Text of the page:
Don`t Rush A Story

By Lillian Tibasiima

The African Writers Trust(AWT) Writing and Reading Residency helped me realize that I greatly needed to improve my craft.  Previously, I would start writing without planning; I would think about the characters and the story as I went along and I would suffer from writer’s block, almost all the time.

All in all, each session during the residency was engaging and informative. Here are some of my highlights from various sessions:

It was very significant for us to have a feel of each other’s work and to do peer reviews and peer critiquing. My peers read chapter one of my novel in progress `Waiting on Tomorrow’ and gave me specific feedback on character development, plot, voice, narrative structure, dialogue, setting and other elements of writing. Through this, I got great ideas on how to steer my work forward. I appreciate the input and observation from my peers about my work.

What stood out for me from the session with Jennifer Nansubuga Makumbi was the importance and necessity of drawing a character sketch of all characters from conception, to birth, to their infant stage, teenage, adulthood, old age and date of death. She taught us the importance of character mapping, concentrating on all the necessary features of the characters from physical appearance to personality. I found it helpful to have a clear point of view before I started writing. Once I have my point of view clearly mapped, language and style will automatically fall in place. Her willingness to share her long journey from 1998 when she started writing, ‘The First Woman’ to 2020 when it was finally published was credible. For me, that was a relief and an encouragement to keep working on my manuscript with patience as I scout for opportunities.

Lillian Tibasiima

The session with Okey Ndibe was very informative, especially about the narrative structure and setting. I learnt that a story must have form, theme, coherency and must be clearly planned out before I start to write. He clearly highlighted the fact that we need to determine what kind of narrative we intend to write before we start writing, whether it is a detective novel, mystery novel, in a way, determining what we want to write about will guide the story and the plot. Okey graced us with the motivation for writing ‘Arrows of Rain’ and why he tackled some of the issues addressed in the novel.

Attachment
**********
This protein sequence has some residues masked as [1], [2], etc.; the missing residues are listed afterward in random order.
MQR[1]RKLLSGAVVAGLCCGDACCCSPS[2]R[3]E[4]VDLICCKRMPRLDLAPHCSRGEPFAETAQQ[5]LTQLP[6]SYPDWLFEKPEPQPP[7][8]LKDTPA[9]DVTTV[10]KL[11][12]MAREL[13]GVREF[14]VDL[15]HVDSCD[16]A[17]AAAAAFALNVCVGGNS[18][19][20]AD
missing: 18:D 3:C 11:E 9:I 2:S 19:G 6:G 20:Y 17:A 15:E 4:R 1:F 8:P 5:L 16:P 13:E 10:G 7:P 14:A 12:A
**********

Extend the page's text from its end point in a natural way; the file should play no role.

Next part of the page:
From Christopher Merrill, I learnt about the different avenues that can help me as a writer, the literature and reading material that is free on their website (International Writing Program-IWP) like the MOOC packs that offer interactive learning in creative writing and literature. I was also able to learn about the various opportunities writers can explore at the International Writing Program, University of Iowa.

Chris Merrill speaking about IWP which he has directed since 2000 during one of the online sessions.

From Mildred Barya, I learnt about the essence of a narrative having a clear plot. Once the plot is clear with exposition, escalation that has conflict and tension and a good resolution to the conflict the narrative will be easy to bring it to a heightened end. Writers need quality time to plot their story, to take care of the archetypes and make use of sub plots to make the story more exciting and complex. It is also important for a writer to tailor their language, style and attitude from the narrator’s point of view. I specifically loved the 20 minutes writing assignment she gave us, and better still that my writing assignment was discussed in the session.

The session on editing and publishing was very enlightening. Otieno Owino highlighted the importance of improving our work before looking for agents and publishers. Publishers don’t want manuscripts that are very raw and require a lot of work. We should always do a good job of revising our work. I learnt about the importance of having a literary agent to connect us to the right publisher as literary agents normally know which publishers are interested in which content. As we write our manuscripts, we should be mindful of translation potential, market potential, movie translation potential, publicity and some of the things publishers consider as they pick on manuscripts.

From the residency, I learnt to start by planning my story clearly before anything else, drawing a character sketch of all my characters and every single detail that concerns them. To write my plot with its plot structure. To engage all the senses of sight, smell, taste, sound, feeling, olfactory. Once the characters are portrayed splendidly and the story is clear, then the thematic concerns will be easy to decipher. I have learnt to stop rushing my stories especially rushing to put them out when they are still raw. Jennifer liberated me when she said there are 22 years from the time she started writing `The First Woman’ in 1998 to when it was published in 2020.

I greatly appreciate African Writers Trust specifically Goretti Kyomuhendo and Racheal Kizza for the wonderful organisation and the hard work and sacrifice made to make the residency successful. It was my first residency and one of its own kind. Hotsprings villas was the perfect environment to get away from the noise of Kampala to concentrate on reading and writing. The staff at the villas offered us wonderful service, accommodation, meals and hospitality.

A group photo of the writers in residency with the AWT team members.

Photo Credit: Fred Mubiru


Lillian Tibasiima is a creative writer, writing skills coach, editor and motivational speaker. She has authored, ‘All the Colors of A Star’, ‘Royal Diadem’, ‘Saving Love’, and has a forth coming novel. Her first novel, ‘Saving Love’, won an award with Quiet Garden Publishers in 2020.

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